Peter is telling the crowd what they should do to be saved from the effects of their sins. It begins with repentance which is a changing of the mind to bring it into agreement with the will of God. The second is baptism which is an act of identifying oneself with the savior, Jesus Christ. Then, God promises us, through Peter, that we will receive the Holy Spirit. This is the same thing that happened to Jesus when he was baptized. This gift will help us to conform our actions as well as our minds to the will of God. Finally, Peter tells the crowd that this promise is for everyone. This probably amazed the crowd because, in the mind of the Jews, salvation was only for the chosen people of God (Israelites).

Acts 2:40 & 41

With many other words he warned them; and he pleaded with them, 'Save yourselves from this corrupt generation.' Those who accepted his message were baptized, and about three thousand were added to their number that day.

Up to this time, Peter has been trying to use logic and to reason with this crowd using the scriptures. Now, he turns to warning them about the effects of ignoring the word and pleads with them to accept the sacrifice of Jesus Christ. I wonder if we are as fervent in our attempts to tell people about Jesus. In the end, we see that God was at work in the crowd and three thousand came to Christ. That is a good example for us in that, if we are faithful in telling the world the gospel, God will do the work and call people to him.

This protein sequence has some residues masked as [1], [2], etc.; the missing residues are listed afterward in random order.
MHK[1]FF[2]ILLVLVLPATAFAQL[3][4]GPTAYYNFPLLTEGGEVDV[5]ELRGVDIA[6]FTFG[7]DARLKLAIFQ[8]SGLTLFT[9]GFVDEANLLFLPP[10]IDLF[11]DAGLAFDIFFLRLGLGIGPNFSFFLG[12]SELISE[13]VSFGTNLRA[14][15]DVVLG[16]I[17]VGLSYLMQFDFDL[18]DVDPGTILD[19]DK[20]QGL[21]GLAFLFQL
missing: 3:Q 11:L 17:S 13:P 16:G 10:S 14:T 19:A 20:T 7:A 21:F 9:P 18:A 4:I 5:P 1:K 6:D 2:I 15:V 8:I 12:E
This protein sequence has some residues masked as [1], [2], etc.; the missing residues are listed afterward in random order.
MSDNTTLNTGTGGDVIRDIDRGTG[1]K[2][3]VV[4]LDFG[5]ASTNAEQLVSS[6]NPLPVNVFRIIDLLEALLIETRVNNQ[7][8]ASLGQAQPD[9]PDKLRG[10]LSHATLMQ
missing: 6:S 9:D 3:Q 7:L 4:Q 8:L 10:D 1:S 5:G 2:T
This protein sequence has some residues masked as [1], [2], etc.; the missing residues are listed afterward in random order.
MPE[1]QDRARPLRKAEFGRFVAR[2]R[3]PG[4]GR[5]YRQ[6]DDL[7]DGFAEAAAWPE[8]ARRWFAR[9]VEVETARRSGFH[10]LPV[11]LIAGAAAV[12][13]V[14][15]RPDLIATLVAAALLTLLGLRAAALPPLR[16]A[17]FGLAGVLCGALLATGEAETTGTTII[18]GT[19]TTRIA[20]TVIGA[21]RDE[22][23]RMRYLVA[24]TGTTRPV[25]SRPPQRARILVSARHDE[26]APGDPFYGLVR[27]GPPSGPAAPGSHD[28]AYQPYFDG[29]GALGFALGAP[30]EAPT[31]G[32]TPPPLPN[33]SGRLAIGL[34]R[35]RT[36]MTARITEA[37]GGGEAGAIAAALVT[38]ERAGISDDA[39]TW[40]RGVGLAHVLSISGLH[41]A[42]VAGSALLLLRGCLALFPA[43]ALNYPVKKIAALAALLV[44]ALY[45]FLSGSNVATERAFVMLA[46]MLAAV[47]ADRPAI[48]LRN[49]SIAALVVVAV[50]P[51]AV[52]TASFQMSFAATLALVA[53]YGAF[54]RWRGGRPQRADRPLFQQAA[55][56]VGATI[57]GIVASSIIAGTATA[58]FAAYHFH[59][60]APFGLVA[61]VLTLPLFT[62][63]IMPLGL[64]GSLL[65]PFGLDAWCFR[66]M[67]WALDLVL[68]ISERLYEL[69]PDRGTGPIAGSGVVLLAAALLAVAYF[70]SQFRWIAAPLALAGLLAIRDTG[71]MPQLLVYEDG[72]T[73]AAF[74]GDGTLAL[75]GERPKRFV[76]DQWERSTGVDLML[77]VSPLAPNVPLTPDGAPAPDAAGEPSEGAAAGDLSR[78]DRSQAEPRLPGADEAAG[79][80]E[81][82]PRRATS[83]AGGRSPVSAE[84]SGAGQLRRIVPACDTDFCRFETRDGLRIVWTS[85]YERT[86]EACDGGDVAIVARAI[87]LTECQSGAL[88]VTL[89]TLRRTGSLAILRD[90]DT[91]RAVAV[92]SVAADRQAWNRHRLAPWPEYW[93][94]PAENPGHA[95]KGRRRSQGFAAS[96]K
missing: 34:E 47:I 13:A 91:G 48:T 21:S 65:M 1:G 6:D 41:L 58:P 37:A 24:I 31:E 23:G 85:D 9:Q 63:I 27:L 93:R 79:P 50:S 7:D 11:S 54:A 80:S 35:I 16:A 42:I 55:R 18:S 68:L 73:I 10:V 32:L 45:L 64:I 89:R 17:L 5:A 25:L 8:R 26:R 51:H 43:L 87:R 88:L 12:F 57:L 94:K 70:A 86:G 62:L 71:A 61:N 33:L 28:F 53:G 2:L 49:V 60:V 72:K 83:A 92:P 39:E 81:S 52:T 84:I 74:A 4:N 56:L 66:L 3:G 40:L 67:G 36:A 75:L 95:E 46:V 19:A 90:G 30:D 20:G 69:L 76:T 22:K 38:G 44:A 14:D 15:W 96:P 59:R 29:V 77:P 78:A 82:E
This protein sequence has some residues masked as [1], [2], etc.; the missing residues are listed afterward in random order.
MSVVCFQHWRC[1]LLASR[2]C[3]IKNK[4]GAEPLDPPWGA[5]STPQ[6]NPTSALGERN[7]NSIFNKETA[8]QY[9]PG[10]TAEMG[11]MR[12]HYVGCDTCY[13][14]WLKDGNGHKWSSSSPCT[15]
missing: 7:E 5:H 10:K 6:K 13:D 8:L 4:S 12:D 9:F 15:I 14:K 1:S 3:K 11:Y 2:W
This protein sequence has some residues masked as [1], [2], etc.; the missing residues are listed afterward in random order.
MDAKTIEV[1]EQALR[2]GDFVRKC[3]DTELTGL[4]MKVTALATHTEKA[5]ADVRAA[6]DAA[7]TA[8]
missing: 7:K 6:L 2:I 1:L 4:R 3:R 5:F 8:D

Acts 2:42

They devoted themselves to the apostles' teaching and to the fellowship, to the breaking of bread and to prayer.

This verse is telling us what the new believers did to grow in their faith. At this time, people did not have Bibles because they were too expensive. Therefore, the new believers gathered with the apostles to learn about Jesus. Today, most of us have a Bible and we can learn more anytime we want but we should still get together with other Christians to study as well as for fellowship. It is tough to be a follower of Christ and it is good to get together with other Christians for encouragement. This verse also tells us that they got together for the breaking of bread. They did this as a remembrance of Jesus, just as he had instructed the disciples at the last supper. Finally, we are told that they gathered for prayer.